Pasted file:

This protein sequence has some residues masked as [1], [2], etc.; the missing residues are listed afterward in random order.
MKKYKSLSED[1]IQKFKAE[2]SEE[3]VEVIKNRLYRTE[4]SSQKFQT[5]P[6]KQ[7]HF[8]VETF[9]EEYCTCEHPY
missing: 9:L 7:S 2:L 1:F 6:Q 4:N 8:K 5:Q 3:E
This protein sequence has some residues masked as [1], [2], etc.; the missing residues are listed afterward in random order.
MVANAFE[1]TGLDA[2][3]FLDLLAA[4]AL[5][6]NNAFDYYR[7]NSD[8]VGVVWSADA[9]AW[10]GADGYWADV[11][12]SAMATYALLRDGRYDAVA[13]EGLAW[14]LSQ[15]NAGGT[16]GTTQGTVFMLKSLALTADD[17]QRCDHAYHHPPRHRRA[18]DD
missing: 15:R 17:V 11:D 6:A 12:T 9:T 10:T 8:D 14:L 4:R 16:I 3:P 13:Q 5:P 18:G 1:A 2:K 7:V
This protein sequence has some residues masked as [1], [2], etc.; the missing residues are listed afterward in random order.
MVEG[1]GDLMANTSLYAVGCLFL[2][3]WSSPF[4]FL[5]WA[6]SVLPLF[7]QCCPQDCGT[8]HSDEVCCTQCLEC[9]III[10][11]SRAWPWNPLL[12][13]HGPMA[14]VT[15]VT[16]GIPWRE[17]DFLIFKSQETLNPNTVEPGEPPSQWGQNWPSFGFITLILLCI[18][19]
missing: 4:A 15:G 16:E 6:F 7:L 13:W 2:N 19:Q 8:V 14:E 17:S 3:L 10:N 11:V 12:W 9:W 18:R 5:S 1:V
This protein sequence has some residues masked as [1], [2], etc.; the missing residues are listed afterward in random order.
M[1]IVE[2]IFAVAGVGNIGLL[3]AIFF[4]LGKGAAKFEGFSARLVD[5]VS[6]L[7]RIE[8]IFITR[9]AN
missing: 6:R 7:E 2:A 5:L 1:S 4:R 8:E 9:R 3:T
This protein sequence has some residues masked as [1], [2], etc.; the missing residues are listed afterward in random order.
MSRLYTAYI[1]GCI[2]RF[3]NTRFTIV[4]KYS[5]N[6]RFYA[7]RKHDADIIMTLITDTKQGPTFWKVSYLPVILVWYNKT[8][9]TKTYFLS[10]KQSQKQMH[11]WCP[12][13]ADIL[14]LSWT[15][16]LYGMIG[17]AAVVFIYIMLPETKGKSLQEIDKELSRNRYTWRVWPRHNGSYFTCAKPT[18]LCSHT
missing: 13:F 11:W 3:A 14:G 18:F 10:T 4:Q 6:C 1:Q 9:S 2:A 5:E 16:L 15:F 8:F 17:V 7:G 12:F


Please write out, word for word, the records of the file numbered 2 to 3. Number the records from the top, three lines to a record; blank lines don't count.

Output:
This protein sequence has some residues masked as [1], [2], etc.; the missing residues are listed afterward in random order.
MVANAFE[1]TGLDA[2][3]FLDLLAA[4]AL[5][6]NNAFDYYR[7]NSD[8]VGVVWSADA[9]AW[10]GADGYWADV[11][12]SAMATYALLRDGRYDAVA[13]EGLAW[14]LSQ[15]NAGGT[16]GTTQGTVFMLKSLALTADD[17]QRCDHAYHHPPRHRRA[18]DD
missing: 15:R 17:V 11:D 6:A 12:T 9:T 10:T 8:D 14:L 4:R 16:I 3:P 13:Q 5:P 18:G 1:A 2:K 7:V
This protein sequence has some residues masked as [1], [2], etc.; the missing residues are listed afterward in random order.
MVEG[1]GDLMANTSLYAVGCLFL[2][3]WSSPF[4]FL[5]WA[6]SVLPLF[7]QCCPQDCGT[8]HSDEVCCTQCLEC[9]III[10][11]SRAWPWNPLL[12][13]HGPMA[14]VT[15]VT[16]GIPWRE[17]DFLIFKSQETLNPNTVEPGEPPSQWGQNWPSFGFITLILLCI[18][19]
missing: 4:A 15:G 16:E 6:F 7:L 13:W 2:N 19:Q 8:V 14:E 17:S 3:L 10:N 11:V 12:W 9:W 18:R 5:S 1:V